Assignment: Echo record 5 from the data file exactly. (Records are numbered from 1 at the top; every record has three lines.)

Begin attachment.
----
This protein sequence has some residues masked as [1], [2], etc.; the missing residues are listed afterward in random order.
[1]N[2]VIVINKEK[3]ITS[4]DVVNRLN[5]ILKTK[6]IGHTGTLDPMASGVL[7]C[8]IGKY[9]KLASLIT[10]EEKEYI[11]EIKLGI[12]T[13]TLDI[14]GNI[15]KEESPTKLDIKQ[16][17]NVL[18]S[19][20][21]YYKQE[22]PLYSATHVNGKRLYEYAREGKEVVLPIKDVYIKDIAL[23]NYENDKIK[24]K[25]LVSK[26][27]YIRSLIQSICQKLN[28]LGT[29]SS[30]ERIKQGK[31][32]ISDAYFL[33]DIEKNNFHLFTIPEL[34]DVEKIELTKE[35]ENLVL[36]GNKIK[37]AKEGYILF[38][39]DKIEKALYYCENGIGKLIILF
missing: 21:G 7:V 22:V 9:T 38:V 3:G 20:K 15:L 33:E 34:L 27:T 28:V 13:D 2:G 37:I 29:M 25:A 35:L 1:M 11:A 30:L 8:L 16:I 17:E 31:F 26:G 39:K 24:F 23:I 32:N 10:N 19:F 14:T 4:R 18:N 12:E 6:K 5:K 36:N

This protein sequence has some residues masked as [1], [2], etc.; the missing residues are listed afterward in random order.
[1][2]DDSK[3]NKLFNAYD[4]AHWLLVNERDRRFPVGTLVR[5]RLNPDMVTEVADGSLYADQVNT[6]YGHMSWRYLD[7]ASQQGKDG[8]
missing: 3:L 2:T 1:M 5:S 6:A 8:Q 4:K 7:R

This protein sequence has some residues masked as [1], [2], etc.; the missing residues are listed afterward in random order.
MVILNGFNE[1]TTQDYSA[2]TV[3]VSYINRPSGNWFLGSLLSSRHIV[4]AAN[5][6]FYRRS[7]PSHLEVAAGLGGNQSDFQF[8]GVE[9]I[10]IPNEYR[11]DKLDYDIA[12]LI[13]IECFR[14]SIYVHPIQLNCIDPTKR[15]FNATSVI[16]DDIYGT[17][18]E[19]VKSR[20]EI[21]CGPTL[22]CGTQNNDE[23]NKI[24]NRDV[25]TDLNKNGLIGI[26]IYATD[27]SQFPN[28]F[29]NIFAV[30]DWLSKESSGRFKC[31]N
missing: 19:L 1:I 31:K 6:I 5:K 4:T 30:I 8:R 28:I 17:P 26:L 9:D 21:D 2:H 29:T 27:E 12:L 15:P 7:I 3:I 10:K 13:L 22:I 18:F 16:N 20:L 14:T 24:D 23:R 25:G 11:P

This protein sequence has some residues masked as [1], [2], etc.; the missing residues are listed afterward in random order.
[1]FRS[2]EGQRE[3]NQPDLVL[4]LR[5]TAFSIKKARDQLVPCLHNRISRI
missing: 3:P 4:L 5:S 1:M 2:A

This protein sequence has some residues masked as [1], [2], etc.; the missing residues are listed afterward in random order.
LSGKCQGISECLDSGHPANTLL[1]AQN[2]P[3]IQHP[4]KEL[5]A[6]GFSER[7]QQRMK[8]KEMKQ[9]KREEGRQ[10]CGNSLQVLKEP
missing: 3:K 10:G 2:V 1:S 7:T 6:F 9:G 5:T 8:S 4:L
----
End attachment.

This protein sequence has some residues masked as [1], [2], etc.; the missing residues are listed afterward in random order.
LSGKCQGISECLDSGHPANTLL[1]AQN[2]P[3]IQHP[4]KEL[5]A[6]GFSER[7]QQRMK[8]KEMKQ[9]KREEGRQ[10]CGNSLQVLKEP
missing: 3:K 10:G 2:V 1:S 7:T 6:F 9:G 5:T 8:S 4:L